Beluchistan and Mysore.

•* Colonel Henderson was created C.S.I, in 1S76, and Mr. Lee-Warner in 1S92.


arose from failure of the rains, especially in the north, and relief
works had actually been devised when rain fell and the prospect
changed. A short line from Mysore to Nanjangud, admitting of the
transport of timber floated to that point from the southern forests,
opened in December 1891, and one for the Gold-fields in 1893 were
constructed in the same manner, and a line from Birur to Shimoga
decided on. The fifty-eight miles of railway open at the time of the
Rendition thus increased to 315 by 1895, and surveys had been made of
lines from Nanjangud to Gudalur, Nanjangud to Erode, and Arsikere
via Hassan to Mangalore. The latter may now be carried out.

Irrigation works had all along been receiving particular attention, and
all available funds were devoted to the carrying out of large projects in
tracts where they were most required. To 1895 the expenditure under
this head amounted to 100 lakhs, making an addition of 355 square
miles to the area under wet cultivation, and bringing in an additional
revenue of eight and a quarter lakhs. With this addition 1,558 square
miles are protected by irrigation. Another very important measure was
the granting of loans for digging irrigation wells, of which 1,078 had been
completed, benefiting 7,000 acres, against loans aggregating four lakhs.

The reductions in establishments previously referred to were com-
pleted in 1884, and a Chief Court of three judges was formed, the Chief
Judge being a European. Next year Inspectors-General were also
appointed for Police and for Forests. The revenue in the first three
years after the Rendition was generally stationary, but in the fourth
year it declined, owing to the drought. The payment of the enhanced
subsidy was therefore again postponed by the British Government for
ten years more, while the revenue administration of the Assigned Tract,
forming the Civil and Military Station of Bangalore, was transferred
entirely to the British Government, which retains the surplus. The
former measure relieved financial pressure, and allowed of the Districts
and Taluqs abolished in 1881 being again formed. During the next
ten years the revenue continually rose until in 1894-5 it reached i8oi
lakhs. Expenditure on a large and liberal scale had also meanwhile
continued on all works and purposes of public utility. The famine debt
was extinguished in 1888, and a commencement was made towards
paying off the railway loan. In shori, in place of the net liability against
the State of 3of lakhs in 1881 there were in 1895 net assets of over
176 lakhs in its favour. This result was not due to new taxation in any
form or shape. Next to good seasons, it was the effect of natural
growth, under the stimulus afforded by the opening out of the country
by means of new roads and railways, the execution of important irriga-
tion works and the general expansion of industries ; also in some
measure of an improved management of particular sources of income.


A Department ot" Agriculture and Statistics was formed in 1SS6, and
an Agricultural Exhibition held in 1888. The Revenue Laws were
codified, the time for paying assessments was postponed till after the
produce could be realized, and agricultural banks were started in 1894.
But the importance of promoting industrial enterprise in a country so
largely dependent on agriculture was clearly seen. Coffee-planting had
been much assisted by the substitution in 1S81 of an acreage assess-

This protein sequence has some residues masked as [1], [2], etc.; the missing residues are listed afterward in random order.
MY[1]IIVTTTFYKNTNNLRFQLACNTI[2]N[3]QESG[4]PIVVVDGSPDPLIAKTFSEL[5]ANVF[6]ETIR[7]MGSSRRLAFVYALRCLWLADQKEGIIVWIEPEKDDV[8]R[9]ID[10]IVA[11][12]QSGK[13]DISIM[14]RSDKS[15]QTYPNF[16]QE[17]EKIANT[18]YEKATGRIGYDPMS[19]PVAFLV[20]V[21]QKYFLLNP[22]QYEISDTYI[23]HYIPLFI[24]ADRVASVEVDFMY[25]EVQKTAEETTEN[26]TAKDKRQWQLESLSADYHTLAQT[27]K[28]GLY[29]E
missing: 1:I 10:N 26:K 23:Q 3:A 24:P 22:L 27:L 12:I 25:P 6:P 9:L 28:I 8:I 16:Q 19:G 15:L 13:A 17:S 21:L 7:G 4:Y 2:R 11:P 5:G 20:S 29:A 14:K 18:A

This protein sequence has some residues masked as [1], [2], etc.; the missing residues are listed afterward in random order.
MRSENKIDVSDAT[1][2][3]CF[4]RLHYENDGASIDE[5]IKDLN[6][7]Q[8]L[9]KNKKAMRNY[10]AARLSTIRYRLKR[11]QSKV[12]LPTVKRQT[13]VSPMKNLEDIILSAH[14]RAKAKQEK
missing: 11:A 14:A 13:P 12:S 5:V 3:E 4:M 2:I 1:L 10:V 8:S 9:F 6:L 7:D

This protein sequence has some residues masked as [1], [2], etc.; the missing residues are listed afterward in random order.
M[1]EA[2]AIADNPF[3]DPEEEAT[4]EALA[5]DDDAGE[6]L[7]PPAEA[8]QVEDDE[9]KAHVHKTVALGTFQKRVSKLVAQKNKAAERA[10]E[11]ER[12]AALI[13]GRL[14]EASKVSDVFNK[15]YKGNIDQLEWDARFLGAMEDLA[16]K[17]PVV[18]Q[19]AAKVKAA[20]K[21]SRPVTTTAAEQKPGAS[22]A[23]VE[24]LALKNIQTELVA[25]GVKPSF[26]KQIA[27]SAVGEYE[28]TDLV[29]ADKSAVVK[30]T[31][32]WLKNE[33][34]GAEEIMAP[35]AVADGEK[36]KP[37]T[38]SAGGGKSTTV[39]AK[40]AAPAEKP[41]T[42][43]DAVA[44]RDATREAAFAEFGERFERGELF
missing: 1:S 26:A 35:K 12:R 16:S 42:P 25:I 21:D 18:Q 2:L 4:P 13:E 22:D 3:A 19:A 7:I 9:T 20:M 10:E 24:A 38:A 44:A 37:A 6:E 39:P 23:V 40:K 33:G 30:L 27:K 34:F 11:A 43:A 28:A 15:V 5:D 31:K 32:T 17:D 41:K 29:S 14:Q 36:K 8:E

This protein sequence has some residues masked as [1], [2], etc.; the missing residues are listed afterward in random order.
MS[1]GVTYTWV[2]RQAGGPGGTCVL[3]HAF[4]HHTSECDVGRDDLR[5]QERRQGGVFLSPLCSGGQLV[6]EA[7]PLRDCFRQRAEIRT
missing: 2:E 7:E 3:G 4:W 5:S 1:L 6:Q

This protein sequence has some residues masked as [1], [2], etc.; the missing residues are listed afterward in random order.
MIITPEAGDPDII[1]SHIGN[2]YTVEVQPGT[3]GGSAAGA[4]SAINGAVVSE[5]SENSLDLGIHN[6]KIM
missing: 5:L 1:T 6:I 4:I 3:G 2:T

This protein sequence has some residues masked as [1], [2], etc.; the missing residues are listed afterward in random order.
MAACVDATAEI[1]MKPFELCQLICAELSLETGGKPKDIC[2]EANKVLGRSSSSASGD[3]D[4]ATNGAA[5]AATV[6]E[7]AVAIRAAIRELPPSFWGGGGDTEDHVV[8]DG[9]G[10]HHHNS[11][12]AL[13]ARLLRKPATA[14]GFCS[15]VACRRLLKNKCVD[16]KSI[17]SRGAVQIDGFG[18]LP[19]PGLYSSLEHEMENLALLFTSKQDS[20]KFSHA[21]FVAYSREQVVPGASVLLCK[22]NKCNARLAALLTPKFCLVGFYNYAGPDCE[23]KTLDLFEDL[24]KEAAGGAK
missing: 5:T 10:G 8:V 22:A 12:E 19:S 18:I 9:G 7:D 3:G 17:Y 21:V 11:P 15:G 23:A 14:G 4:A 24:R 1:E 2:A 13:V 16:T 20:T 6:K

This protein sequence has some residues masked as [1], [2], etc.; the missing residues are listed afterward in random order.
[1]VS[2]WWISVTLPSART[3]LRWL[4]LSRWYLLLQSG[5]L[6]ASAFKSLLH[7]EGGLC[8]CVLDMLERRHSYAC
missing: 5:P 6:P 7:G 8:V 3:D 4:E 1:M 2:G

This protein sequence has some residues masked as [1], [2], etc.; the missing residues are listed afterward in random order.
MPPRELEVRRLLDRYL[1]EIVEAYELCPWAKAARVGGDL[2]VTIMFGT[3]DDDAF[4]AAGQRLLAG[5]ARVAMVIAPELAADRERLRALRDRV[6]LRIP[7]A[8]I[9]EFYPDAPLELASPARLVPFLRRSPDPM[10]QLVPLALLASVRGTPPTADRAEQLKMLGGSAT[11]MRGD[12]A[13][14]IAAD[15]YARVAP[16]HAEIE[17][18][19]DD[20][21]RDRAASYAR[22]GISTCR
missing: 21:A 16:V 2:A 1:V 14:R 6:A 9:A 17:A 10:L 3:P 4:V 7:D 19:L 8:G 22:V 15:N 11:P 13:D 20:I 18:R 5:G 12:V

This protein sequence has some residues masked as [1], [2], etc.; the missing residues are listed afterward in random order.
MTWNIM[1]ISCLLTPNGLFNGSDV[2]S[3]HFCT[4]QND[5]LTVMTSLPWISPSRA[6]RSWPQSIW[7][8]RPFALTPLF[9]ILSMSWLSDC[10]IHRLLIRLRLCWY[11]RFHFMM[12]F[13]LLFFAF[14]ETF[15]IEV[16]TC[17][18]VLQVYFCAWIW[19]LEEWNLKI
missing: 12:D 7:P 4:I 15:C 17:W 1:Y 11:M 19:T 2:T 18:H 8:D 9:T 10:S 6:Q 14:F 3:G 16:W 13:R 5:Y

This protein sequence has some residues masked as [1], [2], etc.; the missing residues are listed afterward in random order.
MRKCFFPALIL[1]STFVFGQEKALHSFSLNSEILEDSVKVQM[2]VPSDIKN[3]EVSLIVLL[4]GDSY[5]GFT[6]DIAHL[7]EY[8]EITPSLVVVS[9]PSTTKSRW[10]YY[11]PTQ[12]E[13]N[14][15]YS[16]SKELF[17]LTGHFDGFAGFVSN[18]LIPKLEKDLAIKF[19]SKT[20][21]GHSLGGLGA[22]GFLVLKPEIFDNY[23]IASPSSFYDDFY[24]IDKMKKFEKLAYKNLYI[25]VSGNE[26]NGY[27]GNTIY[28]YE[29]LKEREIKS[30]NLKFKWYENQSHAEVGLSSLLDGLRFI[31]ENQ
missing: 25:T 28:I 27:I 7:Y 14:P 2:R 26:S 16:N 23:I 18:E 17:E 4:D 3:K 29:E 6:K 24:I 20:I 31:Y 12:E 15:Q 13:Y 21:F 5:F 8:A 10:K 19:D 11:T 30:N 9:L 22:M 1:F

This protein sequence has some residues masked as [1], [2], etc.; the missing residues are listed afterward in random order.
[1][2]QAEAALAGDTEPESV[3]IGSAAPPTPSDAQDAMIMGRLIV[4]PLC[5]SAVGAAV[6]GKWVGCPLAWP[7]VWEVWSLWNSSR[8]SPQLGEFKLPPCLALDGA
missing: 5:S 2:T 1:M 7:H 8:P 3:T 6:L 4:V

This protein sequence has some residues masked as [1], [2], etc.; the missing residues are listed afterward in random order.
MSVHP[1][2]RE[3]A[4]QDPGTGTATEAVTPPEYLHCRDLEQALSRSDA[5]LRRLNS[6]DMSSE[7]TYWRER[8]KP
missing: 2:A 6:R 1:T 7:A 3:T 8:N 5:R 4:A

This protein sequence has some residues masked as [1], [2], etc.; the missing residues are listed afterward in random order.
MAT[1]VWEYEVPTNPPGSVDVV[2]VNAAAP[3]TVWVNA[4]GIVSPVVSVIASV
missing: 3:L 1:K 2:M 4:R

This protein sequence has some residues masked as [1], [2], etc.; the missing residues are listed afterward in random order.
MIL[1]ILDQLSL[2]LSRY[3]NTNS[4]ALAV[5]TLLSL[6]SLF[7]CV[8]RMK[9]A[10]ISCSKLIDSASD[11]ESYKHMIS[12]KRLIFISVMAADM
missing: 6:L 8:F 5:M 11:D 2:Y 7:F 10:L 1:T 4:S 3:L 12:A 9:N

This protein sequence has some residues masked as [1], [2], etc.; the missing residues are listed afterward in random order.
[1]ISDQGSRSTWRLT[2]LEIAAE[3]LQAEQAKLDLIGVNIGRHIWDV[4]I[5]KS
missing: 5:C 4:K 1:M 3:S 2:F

ment on the land in place of the old lidlat or duty levied on the
produce, and the area under coffee has since increased by twenty-eight
square miles. But the most remarkable industrial development has
been that of gold-mining. The first indication of profit from this
source was in 1886, and in that year a preliminary examination of
auriferous tracts in the State was carried out. The liberal terms
granted to encourage gold-mining on a large scale by European
Companies had a good effect, but the principal returns obtained so far
have been in the Kolar gold-fields. What was a desolate waste has thus
become a great industrial town, employing nearly 10,000 labourers.
The 16,325 ounces of gold extracted in 1886-7, valued at about
9 lakhs, rose every year, until in 1894-5 the quantity reached 234,859
ounces, valued at ^844,271, or about 150 lakhs. The royalty, with
premia and deposits on leases, paid annually to the Mysore Govern-
ment, increased in the same period from half a lakh to more than
75 lakhs. Cotton and woollen mills were brought into operation at
various times, and the silk industry revived. In 1889 liberal con-
cessions were granted with the view of promoting the establishment of
iron works on a large scale in Malavalli, and as an aid a railway from
Maddur to Sivasamudram was proposed. But as yet this scheme has
not been carried out. In 1894 a (Geological Department was formed
to scientifically explore the mineral resources of the State.

The Medical Department was early reorganized, and medical relief
extended to all parts by the appointment of local surgeons, the
establishment of taluq dispensaries, and the appointment of trained
midwives. Sanitation and water supply in the principal towns received
jiarticular attention, and extensive works were carried out in the cities
of Mysore and Bangalore, both of which had large additions made to
their area. The prospects of the Educational Department were much
improved, and vernacular and primary instruction greatly extended.
The higher staff was strengthened and female education made marked
l)rogress. Charges which in the time of reductions had been thrown
on local funds were in 1889 again met from provincial funds: a
more liberal expenditure followed, and the numbers under instruction
rose accordingly. Archceology, which had already received attention,

448 JirSTOKY

was spccinlly provided for, to rillow of thu numerous and valuable
inscriptions throughout the country being copied and published. A
much-needed Muzrai Department, to control the funds and manage-
ment of temples, was formed. Also an Excise Department, to regulate